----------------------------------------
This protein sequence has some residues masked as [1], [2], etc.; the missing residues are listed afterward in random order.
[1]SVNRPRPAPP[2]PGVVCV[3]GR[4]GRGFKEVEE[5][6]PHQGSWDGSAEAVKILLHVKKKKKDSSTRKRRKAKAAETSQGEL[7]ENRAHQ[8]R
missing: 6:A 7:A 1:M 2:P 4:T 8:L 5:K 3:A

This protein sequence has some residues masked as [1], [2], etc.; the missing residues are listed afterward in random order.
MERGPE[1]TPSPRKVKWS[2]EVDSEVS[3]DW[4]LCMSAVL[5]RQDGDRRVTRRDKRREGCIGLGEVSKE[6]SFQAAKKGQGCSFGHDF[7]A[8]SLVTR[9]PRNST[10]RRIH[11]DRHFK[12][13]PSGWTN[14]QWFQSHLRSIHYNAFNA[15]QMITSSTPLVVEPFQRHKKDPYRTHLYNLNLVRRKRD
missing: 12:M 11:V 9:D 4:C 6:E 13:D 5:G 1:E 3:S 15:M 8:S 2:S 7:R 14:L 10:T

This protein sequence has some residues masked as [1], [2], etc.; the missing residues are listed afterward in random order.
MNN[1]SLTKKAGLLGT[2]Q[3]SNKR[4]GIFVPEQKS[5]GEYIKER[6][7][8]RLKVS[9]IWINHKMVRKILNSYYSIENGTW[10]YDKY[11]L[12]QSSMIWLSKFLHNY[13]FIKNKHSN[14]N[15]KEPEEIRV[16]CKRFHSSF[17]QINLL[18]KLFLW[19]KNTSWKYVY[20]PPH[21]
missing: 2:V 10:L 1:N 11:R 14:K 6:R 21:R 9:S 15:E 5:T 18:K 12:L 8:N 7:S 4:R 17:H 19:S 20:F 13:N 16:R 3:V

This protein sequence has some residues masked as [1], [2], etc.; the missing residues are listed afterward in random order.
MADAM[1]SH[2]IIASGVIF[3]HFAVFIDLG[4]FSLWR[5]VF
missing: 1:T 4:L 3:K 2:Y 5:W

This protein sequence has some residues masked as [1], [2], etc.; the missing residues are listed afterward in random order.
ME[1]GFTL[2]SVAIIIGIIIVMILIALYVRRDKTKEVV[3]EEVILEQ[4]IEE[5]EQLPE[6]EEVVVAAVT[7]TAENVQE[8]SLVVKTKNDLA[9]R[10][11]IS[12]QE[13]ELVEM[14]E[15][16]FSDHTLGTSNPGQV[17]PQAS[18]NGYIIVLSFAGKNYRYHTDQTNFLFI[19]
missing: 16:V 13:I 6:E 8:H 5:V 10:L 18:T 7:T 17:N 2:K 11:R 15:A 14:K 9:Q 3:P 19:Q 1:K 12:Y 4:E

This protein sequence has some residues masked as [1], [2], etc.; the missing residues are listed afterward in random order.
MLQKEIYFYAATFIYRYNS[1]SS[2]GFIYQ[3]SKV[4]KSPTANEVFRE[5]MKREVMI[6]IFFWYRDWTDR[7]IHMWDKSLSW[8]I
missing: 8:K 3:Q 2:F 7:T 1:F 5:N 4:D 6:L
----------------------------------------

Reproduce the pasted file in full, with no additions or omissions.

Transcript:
This protein sequence has some residues masked as [1], [2], etc.; the missing residues are listed afterward in random order.
[1]SVNRPRPAPP[2]PGVVCV[3]GR[4]GRGFKEVEE[5][6]PHQGSWDGSAEAVKILLHVKKKKKDSSTRKRRKAKAAETSQGEL[7]ENRAHQ[8]R
missing: 6:A 7:A 1:M 2:P 4:T 8:L 5:K 3:A

This protein sequence has some residues masked as [1], [2], etc.; the missing residues are listed afterward in random order.
MERGPE[1]TPSPRKVKWS[2]EVDSEVS[3]DW[4]LCMSAVL[5]RQDGDRRVTRRDKRREGCIGLGEVSKE[6]SFQAAKKGQGCSFGHDF[7]A[8]SLVTR[9]PRNST[10]RRIH[11]DRHFK[12][13]PSGWTN[14]QWFQSHLRSIHYNAFNA[15]QMITSSTPLVVEPFQRHKKDPYRTHLYNLNLVRRKRD
missing: 12:M 11:V 9:D 4:C 6:E 13:D 5:G 1:E 3:S 15:M 8:S 2:S 7:R 14:L 10:T

This protein sequence has some residues masked as [1], [2], etc.; the missing residues are listed afterward in random order.
MNN[1]SLTKKAGLLGT[2]Q[3]SNKR[4]GIFVPEQKS[5]GEYIKER[6][7][8]RLKVS[9]IWINHKMVRKILNSYYSIENGTW[10]YDKY[11]L[12]QSSMIWLSKFLHNY[13]FIKNKHSN[14]N[15]KEPEEIRV[16]CKRFHSSF[17]QINLL[18]KLFLW[19]KNTSWKYVY[20]PPH[21]
missing: 2:V 10:L 1:N 11:R 14:K 6:R 21:R 9:S 15:E 5:T 18:K 12:L 8:N 7:S 4:R 17:H 19:S 20:F 13:N 16:R 3:V

This protein sequence has some residues masked as [1], [2], etc.; the missing residues are listed afterward in random order.
MADAM[1]SH[2]IIASGVIF[3]HFAVFIDLG[4]FSLWR[5]VF
missing: 1:T 4:L 3:K 2:Y 5:W

This protein sequence has some residues masked as [1], [2], etc.; the missing residues are listed afterward in random order.
ME[1]GFTL[2]SVAIIIGIIIVMILIALYVRRDKTKEVV[3]EEVILEQ[4]IEE[5]EQLPE[6]EEVVVAAVT[7]TAENVQE[8]SLVVKTKNDLA[9]R[10][11]IS[12]QE[13]ELVEM[14]E[15][16]FSDHTLGTSNPGQV[17]PQAS[18]NGYIIVLSFAGKNYRYHTDQTNFLFI[19]
missing: 16:V 13:I 6:E 8:H 5:V 10:L 18:T 7:T 17:N 2:K 11:R 15:A 14:K 9:Q 3:P 19:Q 1:K 12:Y 4:E

This protein sequence has some residues masked as [1], [2], etc.; the missing residues are listed afterward in random order.
MLQKEIYFYAATFIYRYNS[1]SS[2]GFIYQ[3]SKV[4]KSPTANEVFRE[5]MKREVMI[6]IFFWYRDWTDR[7]IHMWDKSLSW[8]I
missing: 8:K 3:Q 2:F 7:T 1:F 5:N 4:D 6:L